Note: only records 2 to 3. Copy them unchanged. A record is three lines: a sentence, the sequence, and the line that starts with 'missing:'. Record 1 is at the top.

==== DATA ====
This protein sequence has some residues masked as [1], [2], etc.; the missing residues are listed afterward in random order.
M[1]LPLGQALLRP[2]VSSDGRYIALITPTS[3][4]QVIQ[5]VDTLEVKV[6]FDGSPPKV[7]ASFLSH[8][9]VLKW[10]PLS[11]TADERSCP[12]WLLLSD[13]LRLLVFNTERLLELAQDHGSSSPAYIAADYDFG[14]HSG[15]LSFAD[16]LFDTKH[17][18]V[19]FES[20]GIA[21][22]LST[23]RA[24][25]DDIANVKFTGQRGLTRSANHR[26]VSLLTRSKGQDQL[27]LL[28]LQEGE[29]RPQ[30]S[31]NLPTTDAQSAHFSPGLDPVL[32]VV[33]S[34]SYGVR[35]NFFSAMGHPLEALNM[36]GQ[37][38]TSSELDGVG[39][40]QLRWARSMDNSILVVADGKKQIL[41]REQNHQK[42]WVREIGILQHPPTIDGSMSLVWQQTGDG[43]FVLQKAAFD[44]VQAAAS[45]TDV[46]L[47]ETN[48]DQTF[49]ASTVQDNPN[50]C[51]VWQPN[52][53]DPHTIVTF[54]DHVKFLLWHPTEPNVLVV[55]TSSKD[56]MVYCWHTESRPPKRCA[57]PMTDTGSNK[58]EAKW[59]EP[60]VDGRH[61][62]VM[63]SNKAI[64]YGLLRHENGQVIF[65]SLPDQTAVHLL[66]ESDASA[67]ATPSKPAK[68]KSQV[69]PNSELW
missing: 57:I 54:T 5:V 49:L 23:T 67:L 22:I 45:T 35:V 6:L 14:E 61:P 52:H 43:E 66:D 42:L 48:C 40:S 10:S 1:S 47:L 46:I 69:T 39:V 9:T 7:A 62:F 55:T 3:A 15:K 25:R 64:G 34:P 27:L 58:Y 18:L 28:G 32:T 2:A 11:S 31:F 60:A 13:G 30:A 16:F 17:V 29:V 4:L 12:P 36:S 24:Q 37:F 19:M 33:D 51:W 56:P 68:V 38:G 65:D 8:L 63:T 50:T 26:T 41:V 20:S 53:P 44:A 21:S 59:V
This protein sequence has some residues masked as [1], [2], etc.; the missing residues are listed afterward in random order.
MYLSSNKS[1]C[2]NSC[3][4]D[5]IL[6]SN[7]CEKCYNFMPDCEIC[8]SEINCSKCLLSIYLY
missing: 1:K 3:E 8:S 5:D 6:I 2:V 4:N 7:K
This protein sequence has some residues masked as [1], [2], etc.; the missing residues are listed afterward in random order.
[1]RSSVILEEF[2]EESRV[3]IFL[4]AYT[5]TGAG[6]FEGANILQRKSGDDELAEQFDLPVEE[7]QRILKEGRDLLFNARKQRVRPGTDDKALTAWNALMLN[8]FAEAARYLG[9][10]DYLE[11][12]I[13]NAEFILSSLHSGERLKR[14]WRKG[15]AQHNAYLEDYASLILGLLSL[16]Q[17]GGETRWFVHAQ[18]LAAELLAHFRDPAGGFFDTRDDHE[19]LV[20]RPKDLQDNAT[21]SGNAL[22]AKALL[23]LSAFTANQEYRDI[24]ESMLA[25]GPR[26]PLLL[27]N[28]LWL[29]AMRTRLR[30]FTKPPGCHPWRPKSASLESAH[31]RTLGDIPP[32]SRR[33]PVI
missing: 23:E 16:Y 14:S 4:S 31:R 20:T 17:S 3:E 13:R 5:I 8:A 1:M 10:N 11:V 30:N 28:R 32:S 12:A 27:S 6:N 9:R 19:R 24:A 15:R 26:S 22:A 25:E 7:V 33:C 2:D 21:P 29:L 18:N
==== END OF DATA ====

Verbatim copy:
This protein sequence has some residues masked as [1], [2], etc.; the missing residues are listed afterward in random order.
MYLSSNKS[1]C[2]NSC[3][4]D[5]IL[6]SN[7]CEKCYNFMPDCEIC[8]SEINCSKCLLSIYLY
missing: 1:K 3:E 8:S 5:D 6:I 2:V 4:N 7:K
This protein sequence has some residues masked as [1], [2], etc.; the missing residues are listed afterward in random order.
[1]RSSVILEEF[2]EESRV[3]IFL[4]AYT[5]TGAG[6]FEGANILQRKSGDDELAEQFDLPVEE[7]QRILKEGRDLLFNARKQRVRPGTDDKALTAWNALMLN[8]FAEAARYLG[9][10]DYLE[11][12]I[13]NAEFILSSLHSGERLKR[14]WRKG[15]AQHNAYLEDYASLILGLLSL[16]Q[17]GGETRWFVHAQ[18]LAAELLAHFRDPAGGFFDTRDDHE[19]LV[20]RPKDLQDNAT[21]SGNAL[22]AKALL[23]LSAFTANQEYRDI[24]ESMLA[25]GPR[26]PLLL[27]N[28]LWL[29]AMRTRLR[30]FTKPPGCHPWRPKSASLESAH[31]RTLGDIPP[32]SRR[33]PVI
missing: 23:E 16:Y 14:S 4:S 31:R 20:T 17:S 3:E 13:R 5:I 8:A 1:M 10:N 11:V 30:N 28:R 32:S 12:A 27:S 6:N 9:R 19:R 24:A 15:R 26:S 22:A 25:E 7:V 33:C 2:D 21:P 29:L 18:N